A new study provides the first evidence of polyandry – when females choose to mate with more than one male – in female fallow deer.
30 January 2013
According to a team of scientists from Queen Mary, University of London, UWE Hartpury, and University College Dublin, female fallow deer play an active role in selecting their mates, with a consistent proportion (on average 12 per cent) choosing to mate with multiple males each year.
“Until now there has been limited understanding of female mate choice during this process, with many people believing that female deer are controlled by males during the mating season, explains co-author Dr Alan McElligott from Queen Mary’s School of Biological and Chemical Sciences.
“In fact, not only do females decide with whom they mate, but our study has shown that a proportion choose to mate more than once each year, and with different males. Traditionally most research of this type has focused on male deer mating strategies and female behaviour during the rut was often overlooked.”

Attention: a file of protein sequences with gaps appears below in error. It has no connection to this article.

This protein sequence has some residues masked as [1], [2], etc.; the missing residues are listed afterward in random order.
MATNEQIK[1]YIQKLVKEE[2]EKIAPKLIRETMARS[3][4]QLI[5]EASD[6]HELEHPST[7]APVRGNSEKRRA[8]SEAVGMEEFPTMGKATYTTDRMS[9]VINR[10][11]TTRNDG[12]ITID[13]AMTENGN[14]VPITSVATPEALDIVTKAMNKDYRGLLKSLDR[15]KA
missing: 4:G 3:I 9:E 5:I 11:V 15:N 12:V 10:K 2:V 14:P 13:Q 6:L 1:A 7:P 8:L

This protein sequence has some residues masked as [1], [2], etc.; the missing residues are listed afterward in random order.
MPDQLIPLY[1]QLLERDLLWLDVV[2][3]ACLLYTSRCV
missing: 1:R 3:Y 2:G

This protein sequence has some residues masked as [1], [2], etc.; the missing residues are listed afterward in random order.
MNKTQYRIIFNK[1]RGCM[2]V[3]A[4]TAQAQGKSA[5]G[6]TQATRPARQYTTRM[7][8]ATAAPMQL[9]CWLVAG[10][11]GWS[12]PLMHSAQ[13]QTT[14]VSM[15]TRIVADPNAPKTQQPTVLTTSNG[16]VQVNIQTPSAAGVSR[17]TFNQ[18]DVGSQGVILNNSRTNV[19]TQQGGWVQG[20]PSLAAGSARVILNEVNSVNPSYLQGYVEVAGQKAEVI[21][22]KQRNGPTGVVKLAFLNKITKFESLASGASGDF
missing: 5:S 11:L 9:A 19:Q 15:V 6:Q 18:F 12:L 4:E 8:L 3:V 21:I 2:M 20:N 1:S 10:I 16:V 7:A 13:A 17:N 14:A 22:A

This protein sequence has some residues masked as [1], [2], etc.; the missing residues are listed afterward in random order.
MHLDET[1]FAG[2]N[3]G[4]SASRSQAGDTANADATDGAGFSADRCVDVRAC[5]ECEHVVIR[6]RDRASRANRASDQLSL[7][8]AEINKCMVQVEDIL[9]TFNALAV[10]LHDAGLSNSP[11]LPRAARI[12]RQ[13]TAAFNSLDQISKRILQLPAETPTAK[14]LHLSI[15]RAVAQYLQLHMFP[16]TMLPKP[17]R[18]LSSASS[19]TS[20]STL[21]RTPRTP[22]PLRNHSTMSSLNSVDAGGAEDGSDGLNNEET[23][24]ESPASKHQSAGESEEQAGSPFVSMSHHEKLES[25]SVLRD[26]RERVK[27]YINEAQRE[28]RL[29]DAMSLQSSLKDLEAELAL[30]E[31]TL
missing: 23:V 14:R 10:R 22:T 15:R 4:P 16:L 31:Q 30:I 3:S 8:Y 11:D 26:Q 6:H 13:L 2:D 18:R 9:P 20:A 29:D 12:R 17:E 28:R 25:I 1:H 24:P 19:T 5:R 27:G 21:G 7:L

The research was carried out on a herd of fallow deer in Dublin’s Phoenix Park over a 10-year period.
Dr Elodie Briefer, also from Queen Mary’s School of Biological Sciences, said: “While the majority of female deer only mated once, we found that 5-20 per cent of the female fallow deer population mated with multiple males over the 10-year period. We believe that the presence of polyandrous females each year in the population is very good evidence of female fallow deer adopting different mating strategies.”
The researchers suggest that the most likely explanation for polyandry in female fallow deer is to ensure that they become pregnant. For example, they observed that the female deer were more likely to mate again if their first mate was relatively old, or he had mated many times before, potentially indicating sperm depletion.
Dr Mary Farrell from UWE Hartpury commented: “The timing of breeding is driven by the best time for offspring to be born. If a female is not fertilised during the first breeding season, she will come back into oestrous three weeks later. This causes a delay in the birth of the fawn, which can reduce its chances of survival.”
The research was published in the journal Behavioral Ecology and Sociobiology today (Wednesday 30 January).
For media information, contact:Sarah Birdsall